Classification of 3D film

On 19 and 20 May in The Hague, NICAM organised a conference in which more than 30 film classification experts and representatives of film classification bodies from 11 European countries, as well as Australia and Singapore, took part. The participants from Europe came from England, Ireland, Germany, France, Sweden, Norway, Denmark, Finland, Austria, Portugal , Hungary and the European Commission.
NICAM set up an intensive programme for the participants at the conference. On the first day, representatives from nine national film classification bodies reported on the latest developments in their countries. NICAM itself presented an overview of new activities, such as Buro240a and the pilot MediaSmarties project. 
Prof. Patti Valkenburg, a member of NICAM’s Science Committee, gave an presentation on the introduction of the 9 years age classification for Kijkwijzer.   
The second day of the conference took place partly at the Ministry of Education, Culture and Science, where implementation in the various European Member States of the recently issued European Directive Audiovisual Media Services was discussed. This discussion, chaired by Prof. Nico van Eijk, was introduced by Marcel Boulogne of the audiovisual policy unit of the European Commission, and was further explained by Prof. Madeleine de Cock Buning of the Media Authority.

The morning session of 20 May in Pathé Buitenhof focused on the spectacular development of 3D film and the potential consequences for film classification: a topic film classification bodies in several countries are currently grappling with. At present, there are more questions than answers in this particular area. In Sweden, separate classification of films brought out in 3D and 2D versions is being considered. In Portugal, the screening of 3D films such as Avatar has led to warnings in the media from medical specialists.  

University of Amsterdam professor and former member of NICAM’s Science Committee, Ed Tan, presented both the initial, provisional findings of his own research into the effects of 3D film screenings, and a number of partial results of a recent public survey carried out by NICAM. Although the number of adults and children who have seen a 3D film – and are therefore in a position to express an opinion – is growing, it is currently still a minority.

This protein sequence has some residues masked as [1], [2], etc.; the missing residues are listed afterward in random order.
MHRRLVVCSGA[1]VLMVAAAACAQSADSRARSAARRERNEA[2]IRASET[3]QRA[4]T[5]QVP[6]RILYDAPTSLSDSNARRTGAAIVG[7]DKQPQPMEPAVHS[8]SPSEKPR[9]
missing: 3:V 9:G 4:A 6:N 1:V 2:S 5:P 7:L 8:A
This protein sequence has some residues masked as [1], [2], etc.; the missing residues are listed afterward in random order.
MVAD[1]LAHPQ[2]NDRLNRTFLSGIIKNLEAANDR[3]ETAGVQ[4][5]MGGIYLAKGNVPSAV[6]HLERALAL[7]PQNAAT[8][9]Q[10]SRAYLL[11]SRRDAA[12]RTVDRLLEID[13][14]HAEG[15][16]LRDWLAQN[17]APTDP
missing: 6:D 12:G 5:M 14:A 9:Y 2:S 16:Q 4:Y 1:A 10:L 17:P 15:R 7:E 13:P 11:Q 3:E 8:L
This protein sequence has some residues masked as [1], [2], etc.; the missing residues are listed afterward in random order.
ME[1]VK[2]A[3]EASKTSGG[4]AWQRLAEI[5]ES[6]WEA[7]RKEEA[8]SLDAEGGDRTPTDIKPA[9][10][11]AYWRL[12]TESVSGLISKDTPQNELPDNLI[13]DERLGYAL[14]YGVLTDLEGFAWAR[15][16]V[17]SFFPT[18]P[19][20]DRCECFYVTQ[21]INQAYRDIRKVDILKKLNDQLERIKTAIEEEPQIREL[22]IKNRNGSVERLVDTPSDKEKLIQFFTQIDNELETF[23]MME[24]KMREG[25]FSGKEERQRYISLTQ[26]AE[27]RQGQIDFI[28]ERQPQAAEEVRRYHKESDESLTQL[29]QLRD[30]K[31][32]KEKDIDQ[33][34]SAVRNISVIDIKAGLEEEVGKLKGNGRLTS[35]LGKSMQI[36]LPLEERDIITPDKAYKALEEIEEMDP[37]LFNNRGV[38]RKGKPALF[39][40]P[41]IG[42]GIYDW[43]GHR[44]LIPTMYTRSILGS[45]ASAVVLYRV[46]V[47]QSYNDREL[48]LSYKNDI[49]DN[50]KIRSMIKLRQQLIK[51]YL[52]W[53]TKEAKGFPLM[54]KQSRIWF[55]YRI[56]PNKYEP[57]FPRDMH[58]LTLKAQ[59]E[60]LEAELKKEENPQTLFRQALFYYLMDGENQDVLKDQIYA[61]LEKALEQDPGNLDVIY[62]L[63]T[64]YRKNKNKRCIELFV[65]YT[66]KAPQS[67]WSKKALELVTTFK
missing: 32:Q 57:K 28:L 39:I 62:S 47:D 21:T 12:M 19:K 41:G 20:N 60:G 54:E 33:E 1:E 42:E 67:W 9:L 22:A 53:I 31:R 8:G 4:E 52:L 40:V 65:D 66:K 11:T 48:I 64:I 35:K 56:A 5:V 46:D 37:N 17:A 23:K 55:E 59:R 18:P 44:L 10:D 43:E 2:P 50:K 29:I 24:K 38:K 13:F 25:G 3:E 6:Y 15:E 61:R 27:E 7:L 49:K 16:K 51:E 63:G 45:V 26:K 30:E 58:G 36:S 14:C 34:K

Ed Tan has concluded that 3D can in fact have effects. These are principally related to greater impact,  for example in the form of exciting or frightening effects. Watching 3D images can also have physical consequences, and headaches are sometimes reported. The distance of the viewer from the screen is very important to the 3D experience, as has been demonstrated by Tan’s research. He has also concluded that there is at present not yet sufficient clarity to draw any definitive conclusions:  such as the long-term physical consequences of repeated exposure to 3D, and whether the effects can be related to the age of a child.

Parents not yet concerned
The NICAM survey revealed that a small majority (51%) of parents are not very concerned about the effects of 3D and see no reason to classify these films more strictly. 
According to Ed Tan, however, there are sufficient grounds to take a good look at the 3D phenomenon. In anticipation of the results of more thorough research, he proposes that the general public should in any event be clearly informed if a film is being screened in a 3D format. Because, in his opinion, we will see a lot more 3D in the future; it is not a temporary hype, but a growth area. 
The conference participants concluded that further research into and experience with 3D is needed, before we can conclude that 3D films should be classified differently from 2D films.

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All ages

All ages (AL) means that a film, series or television show contains no harmful imagery.

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6 years

The age category 6 years was developed to protect young children from scary and violent imagery. Young children are especially sensitive to this kind of material.

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9 years

Once children are around the age of 9, they are better able to understand whether films or series are real. That's why some productions are rated 9 years and older.

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12 years

When children are between 10 and 12 years old, they start to look differently at the world around them. Still, children around this age are more easily affected by content than teenagers.

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14 years

At this age, children start to use film and television to learn 'social' lessons, like: how to be yourself? And how to interact with others? Watching dangerous behaviour on screen can therefore cause issues at this age. 

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16 years

Although 16-year olds are better able to understand the difference between good and bad, this doesn't mean they can just watch any film or series without trouble.

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18 years

The age rating 18 years and older indicates that a film or television show is for adults only.